2. The estate contends that even if Jenkins did not breach a fiduciary duty to Mrs. Smith, he is liable, nevertheless, because he participated in a fraud which was perpetrated upon Mrs. Smith. In this regard, it is alleged that Jenkins was aware of the fraud which Yeargin and Dove perpetrated; that he assisted Yeargin and Dove in the perpetration of the fraud; that he failed to disclose the fraud to Mrs. Smith; and that, therefore, he was a participant in the fraud.
We cannot agree with the estate's contention. Although questions of fact remain in the related case with regard to the acts of Yeargin and Dove, Guillebeau v. Yeargin, 254 Ga. 490, 493 (4), supra, we find no evidence whatsoever which points to Jenkins' complicity in a fraudulent scheme. In the absence of evidence pointing to Jenkins' knowing participation in a fraud, there can be no basis for a finding of fraud on his part. See Guthrie v. Gen. Motors c. Corp., 172 Ga. App. 260, 261-262 (2) ( 322 S.E.2d 752). See also Samuels v. Smith, 196 Iowa 336 ( 196 NW 45, 47) (1923). "[I]t is a cardinal rule of law that one cannot plead fraud against A because B has misled or taken advantage of him." Johnson v. Durrence, 136 Ga. App. 439, 442 ( 221 S.E.2d 652).
Jenkins averred that he was unaware of any statements made by Yeargin and Dove to Mrs. Smith concerning the value of the property or any other aspect of the sale; that he did not know the actual value of the property; that he did not know if Mrs. Smith received too little for the property or Albertson paid too much; and that he was unaware of any fraud perpetrated by Yeargin and Dove. No evidence was introduced by the estate to dispute Jenkins' averments. There is not even any evidence showing the actual fair market value of the property at the time in question. The mere disparity in the selling prices of the property does not show that Jenkins was aware of any wrongdoing on the part of Yeargin and Dove.
"`Questions of fraud and bad faith are ordinarily for a jury. Bloodworth v. Bloodworth, 225 Ga. 379, 391 ( 169 S.E.2d 150); Nixon v. Brown, 225 Ga. 811, 813 ( 171 S.E.2d 512).' Crowder v. Electro-Kinetics Corp., 228 Ga. 610, 614 ( 187 S.E.2d 249). However, a party asserting fraud must introduce some evidence from which an inference of fraud may be drawn in order to make an issue." Leachman v. Cobb Dev. Co., 229 Ga. 207, 209 ( 190 S.E.2d 537). Since there is no evidence from which an inference of fraud may be drawn, the trial court properly awarded summary judgment to Jenkins upon the fraud claim. Id.
3. The estate urges us to reverse an order of the trial court granting Jenkins' motion for sanctions and attorney fees. In his motion, Jenkins asserted that the estate was frustrating discovery by the use of delay tactics. He demonstrated that counsel for the estate delayed the taking of Mrs. Guillebeau's deposition on several occasions. On the last occasion, counsel for the estate sought a postponement only minutes before Jenkins' counsel was to leave to take the deposition.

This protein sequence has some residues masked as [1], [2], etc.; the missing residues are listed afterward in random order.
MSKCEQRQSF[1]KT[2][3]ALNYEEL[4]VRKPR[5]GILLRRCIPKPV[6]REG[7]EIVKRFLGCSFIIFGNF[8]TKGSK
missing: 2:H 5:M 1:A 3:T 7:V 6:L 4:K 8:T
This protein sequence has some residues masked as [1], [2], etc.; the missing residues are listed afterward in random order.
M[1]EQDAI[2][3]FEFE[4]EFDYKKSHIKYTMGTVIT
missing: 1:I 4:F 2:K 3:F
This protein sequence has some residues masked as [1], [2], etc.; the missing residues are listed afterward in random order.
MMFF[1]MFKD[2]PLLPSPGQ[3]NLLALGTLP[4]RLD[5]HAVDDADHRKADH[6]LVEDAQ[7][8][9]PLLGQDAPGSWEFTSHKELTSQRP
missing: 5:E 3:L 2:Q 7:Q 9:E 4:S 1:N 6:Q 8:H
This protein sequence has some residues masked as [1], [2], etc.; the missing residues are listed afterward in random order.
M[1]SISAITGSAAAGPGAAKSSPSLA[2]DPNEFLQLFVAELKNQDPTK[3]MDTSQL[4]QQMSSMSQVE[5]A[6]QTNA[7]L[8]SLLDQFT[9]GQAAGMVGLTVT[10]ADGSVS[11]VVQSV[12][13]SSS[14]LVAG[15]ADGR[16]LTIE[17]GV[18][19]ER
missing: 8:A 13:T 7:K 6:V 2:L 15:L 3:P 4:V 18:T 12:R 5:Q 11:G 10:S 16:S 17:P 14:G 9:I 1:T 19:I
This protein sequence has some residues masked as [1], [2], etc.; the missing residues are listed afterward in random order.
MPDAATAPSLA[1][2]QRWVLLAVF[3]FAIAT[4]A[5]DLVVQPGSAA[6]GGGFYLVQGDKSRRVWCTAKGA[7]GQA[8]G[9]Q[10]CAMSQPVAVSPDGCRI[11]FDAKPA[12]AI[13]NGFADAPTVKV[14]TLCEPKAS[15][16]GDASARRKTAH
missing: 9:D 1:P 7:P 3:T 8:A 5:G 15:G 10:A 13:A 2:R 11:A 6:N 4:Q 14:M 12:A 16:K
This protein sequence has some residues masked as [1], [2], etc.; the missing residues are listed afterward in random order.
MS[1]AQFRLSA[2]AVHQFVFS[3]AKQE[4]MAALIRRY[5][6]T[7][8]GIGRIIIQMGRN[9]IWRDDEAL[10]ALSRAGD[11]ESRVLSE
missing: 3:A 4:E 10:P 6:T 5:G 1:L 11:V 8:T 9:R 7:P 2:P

We cannot say the trial court abused its discretion in awarding attorney fees to defendant. OCGA § 9-11-37 (a) (4). See Nixon v. Sandy Springs c. Center, 167 Ga. App. 272 (1) ( 306 S.E.2d 362). See also Ogletree v. Keebler Co., 78 FRD 661 (N.D. Ga. 1978) (defendant's request for attorney fees granted pursuant to Rule 37 (d), Fed. Rules Civ. Proc., where plaintiff's attorney caused postponement of a deposition on two occasions without reasonable notice).
4. The estate contends the trial court erred by quashing a subpoena on an ex parte basis. Through the subpoena the estate sought the deposition testimony of a secretary who was employed by counsel for Jenkins. The subpoena was served on March 24, 1986. The deposition was to take place on April 3, 1986. The estate sought the secretary's testimony in connection with Jenkins' motion for sanctions and attorney fees. The secretary moved for a protective order quashing the subpoena. On March 28, 1986, the trial court entered an order doing just that. No hearing was held upon the secretary's motion.
"Although there is some fragmentary authority for the handling of motions to quash on an ex parte basis (see Clinton v. Joshua Hendy Corp., 285 F.2d 848, 851 (9th Cir. 1960), certiorari denied, 366 U.S. 932 ( 81 SC 1654, 6 L.Ed.2d 391) . . . the better practice is one in which the party seeking the subpoena has the opportunity to contest the motion to quash." Reinders Bros. v. Rain Bird c. Sales Corp., 627 F.2d 44, 51-52 (7th Cir. 1980). See also Grizzard v. Davis, 131 Ga. App. 577, 578 (1) ( 206 S.E.2d 853). On the other hand, ex parte action may be warranted where delay will render the motion to quash moot. Reinders Bros. v. Rain Bird c. Sales Corp., supra. Moreover, a party can be held to have acquiesced in an ex parte ruling quashing a subpoena unless they seek a prompt reconsideration of the ruling. Id.
In the case sub judice, it was necessary for the trial court to consider the motion to quash expeditiously in view of the relatively short time fuse attached to the subpoena. Furthermore, the estate failed to move for a reconsideration of the trial court's ex parte ruling. Under these circumstances, we find no reversible error.
Judgment affirmed. Charley and Pope, JJ., concur.